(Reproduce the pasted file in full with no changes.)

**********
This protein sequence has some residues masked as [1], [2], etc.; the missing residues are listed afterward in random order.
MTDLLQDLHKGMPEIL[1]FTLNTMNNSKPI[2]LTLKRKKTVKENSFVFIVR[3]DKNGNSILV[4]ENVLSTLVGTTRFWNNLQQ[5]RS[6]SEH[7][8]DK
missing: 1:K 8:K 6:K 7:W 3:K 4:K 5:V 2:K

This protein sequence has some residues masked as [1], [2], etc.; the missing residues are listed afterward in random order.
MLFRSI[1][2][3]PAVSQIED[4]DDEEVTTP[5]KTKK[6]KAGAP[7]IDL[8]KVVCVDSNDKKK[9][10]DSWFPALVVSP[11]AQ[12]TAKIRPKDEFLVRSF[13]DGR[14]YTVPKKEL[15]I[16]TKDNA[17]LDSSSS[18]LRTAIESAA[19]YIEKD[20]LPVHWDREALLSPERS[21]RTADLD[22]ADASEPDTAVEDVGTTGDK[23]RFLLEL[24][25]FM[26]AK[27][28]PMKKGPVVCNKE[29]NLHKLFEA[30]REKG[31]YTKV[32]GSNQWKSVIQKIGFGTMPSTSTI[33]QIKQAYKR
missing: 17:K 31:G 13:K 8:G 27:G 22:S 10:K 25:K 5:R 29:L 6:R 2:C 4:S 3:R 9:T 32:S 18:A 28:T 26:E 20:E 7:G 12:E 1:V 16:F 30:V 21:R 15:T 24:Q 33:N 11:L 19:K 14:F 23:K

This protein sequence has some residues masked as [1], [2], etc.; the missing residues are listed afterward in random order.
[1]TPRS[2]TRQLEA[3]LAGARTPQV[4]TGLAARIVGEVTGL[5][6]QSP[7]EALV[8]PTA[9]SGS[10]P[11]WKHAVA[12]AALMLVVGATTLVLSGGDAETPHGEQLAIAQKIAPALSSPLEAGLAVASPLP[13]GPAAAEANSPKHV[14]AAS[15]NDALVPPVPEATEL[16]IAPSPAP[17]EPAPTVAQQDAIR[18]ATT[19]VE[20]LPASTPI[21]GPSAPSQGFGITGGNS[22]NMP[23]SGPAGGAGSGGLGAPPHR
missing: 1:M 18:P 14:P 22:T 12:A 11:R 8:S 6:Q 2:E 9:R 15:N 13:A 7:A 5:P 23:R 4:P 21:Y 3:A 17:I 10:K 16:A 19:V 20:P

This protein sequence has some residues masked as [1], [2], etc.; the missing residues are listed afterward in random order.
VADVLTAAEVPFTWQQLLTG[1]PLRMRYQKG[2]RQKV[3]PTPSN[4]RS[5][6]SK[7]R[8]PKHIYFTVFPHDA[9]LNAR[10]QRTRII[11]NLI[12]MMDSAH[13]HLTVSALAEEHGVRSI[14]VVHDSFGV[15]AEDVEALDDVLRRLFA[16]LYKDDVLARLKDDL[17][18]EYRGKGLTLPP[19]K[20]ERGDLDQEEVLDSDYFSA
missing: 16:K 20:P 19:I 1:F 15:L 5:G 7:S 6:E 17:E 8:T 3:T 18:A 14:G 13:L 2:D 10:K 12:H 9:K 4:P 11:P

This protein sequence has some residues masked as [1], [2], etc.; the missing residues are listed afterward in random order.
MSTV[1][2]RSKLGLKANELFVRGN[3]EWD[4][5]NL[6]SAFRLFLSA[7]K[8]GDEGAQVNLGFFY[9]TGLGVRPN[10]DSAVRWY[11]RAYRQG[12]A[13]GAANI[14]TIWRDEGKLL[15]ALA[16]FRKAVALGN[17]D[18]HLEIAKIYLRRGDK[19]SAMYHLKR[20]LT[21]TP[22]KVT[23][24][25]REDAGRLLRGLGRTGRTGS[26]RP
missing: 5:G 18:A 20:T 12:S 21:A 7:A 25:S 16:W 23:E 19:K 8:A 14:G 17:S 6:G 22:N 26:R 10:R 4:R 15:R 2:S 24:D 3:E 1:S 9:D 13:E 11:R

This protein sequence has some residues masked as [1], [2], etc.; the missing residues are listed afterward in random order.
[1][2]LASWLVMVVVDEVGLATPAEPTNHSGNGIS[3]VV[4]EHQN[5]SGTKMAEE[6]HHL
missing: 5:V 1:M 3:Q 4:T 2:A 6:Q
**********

This protein sequence has some residues masked as [1], [2], etc.; the missing residues are listed afterward in random order.
MTDLLQDLHKGMPEIL[1]FTLNTMNNSKPI[2]LTLKRKKTVKENSFVFIVR[3]DKNGNSILV[4]ENVLSTLVGTTRFWNNLQQ[5]RS[6]SEH[7][8]DK
missing: 1:K 8:K 6:K 7:W 3:K 4:K 5:V 2:K

This protein sequence has some residues masked as [1], [2], etc.; the missing residues are listed afterward in random order.
MLFRSI[1][2][3]PAVSQIED[4]DDEEVTTP[5]KTKK[6]KAGAP[7]IDL[8]KVVCVDSNDKKK[9][10]DSWFPALVVSP[11]AQ[12]TAKIRPKDEFLVRSF[13]DGR[14]YTVPKKEL[15]I[16]TKDNA[17]LDSSSS[18]LRTAIESAA[19]YIEKD[20]LPVHWDREALLSPERS[21]RTADLD[22]ADASEPDTAVEDVGTTGDK[23]RFLLEL[24][25]FM[26]AK[27][28]PMKKGPVVCNKE[29]NLHKLFEA[30]REKG[31]YTKV[32]GSNQWKSVIQKIGFGTMPSTSTI[33]QIKQAYKR
missing: 17:K 31:G 13:K 8:G 27:G 22:S 10:K 25:K 5:R 29:L 6:R 2:C 4:S 3:R 9:T 32:S 18:A 28:T 26:E 20:E 7:G 12:E 1:V 16:F 30:V 21:R 15:T 24:Q 33:N 11:L 19:K 14:F 23:K

This protein sequence has some residues masked as [1], [2], etc.; the missing residues are listed afterward in random order.
[1]TPRS[2]TRQLEA[3]LAGARTPQV[4]TGLAARIVGEVTGL[5][6]QSP[7]EALV[8]PTA[9]SGS[10]P[11]WKHAVA[12]AALMLVVGATTLVLSGGDAETPHGEQLAIAQKIAPALSSPLEAGLAVASPLP[13]GPAAAEANSPKHV[14]AAS[15]NDALVPPVPEATEL[16]IAPSPAP[17]EPAPTVAQQDAIR[18]ATT[19]VE[20]LPASTPI[21]GPSAPSQGFGITGGNS[22]NMP[23]SGPAGGAGSGGLGAPPHR
missing: 1:M 18:P 14:P 22:T 12:A 11:R 8:S 6:Q 2:E 9:R 15:N 13:A 7:A 5:P 23:R 4:P 21:Y 3:A 17:I 10:K 16:A 19:V 20:P

This protein sequence has some residues masked as [1], [2], etc.; the missing residues are listed afterward in random order.
VADVLTAAEVPFTWQQLLTG[1]PLRMRYQKG[2]RQKV[3]PTPSN[4]RS[5][6]SK[7]R[8]PKHIYFTVFPHDA[9]LNAR[10]QRTRII[11]NLI[12]MMDSAH[13]HLTVSALAEEHGVRSI[14]VVHDSFGV[15]AEDVEALDDVLRRLFA[16]LYKDDVLARLKDDL[17][18]EYRGKGLTLPP[19]K[20]ERGDLDQEEVLDSDYFSA
missing: 16:K 20:P 19:I 1:F 15:L 5:G 7:S 6:E 17:E 8:T 3:T 18:A 14:G 13:L 2:D 10:K 12:H 9:K 4:P 11:P

This protein sequence has some residues masked as [1], [2], etc.; the missing residues are listed afterward in random order.
MSTV[1][2]RSKLGLKANELFVRGN[3]EWD[4][5]NL[6]SAFRLFLSA[7]K[8]GDEGAQVNLGFFY[9]TGLGVRPN[10]DSAVRWY[11]RAYRQG[12]A[13]GAANI[14]TIWRDEGKLL[15]ALA[16]FRKAVALGN[17]D[18]HLEIAKIYLRRGDK[19]SAMYHLKR[20]LT[21]TP[22]KVT[23][24][25]REDAGRLLRGLGRTGRTGS[26]RP
missing: 5:G 18:A 20:T 12:S 21:A 7:A 25:S 16:W 23:E 19:K 8:A 14:G 17:S 6:G 22:N 26:R 10:R 4:R 15:R 2:S 24:D 3:E 1:S 9:D 13:E 11:R

This protein sequence has some residues masked as [1], [2], etc.; the missing residues are listed afterward in random order.
[1][2]LASWLVMVVVDEVGLATPAEPTNHSGNGIS[3]VV[4]EHQN[5]SGTKMAEE[6]HHL
missing: 5:V 1:M 3:Q 4:T 2:A 6:Q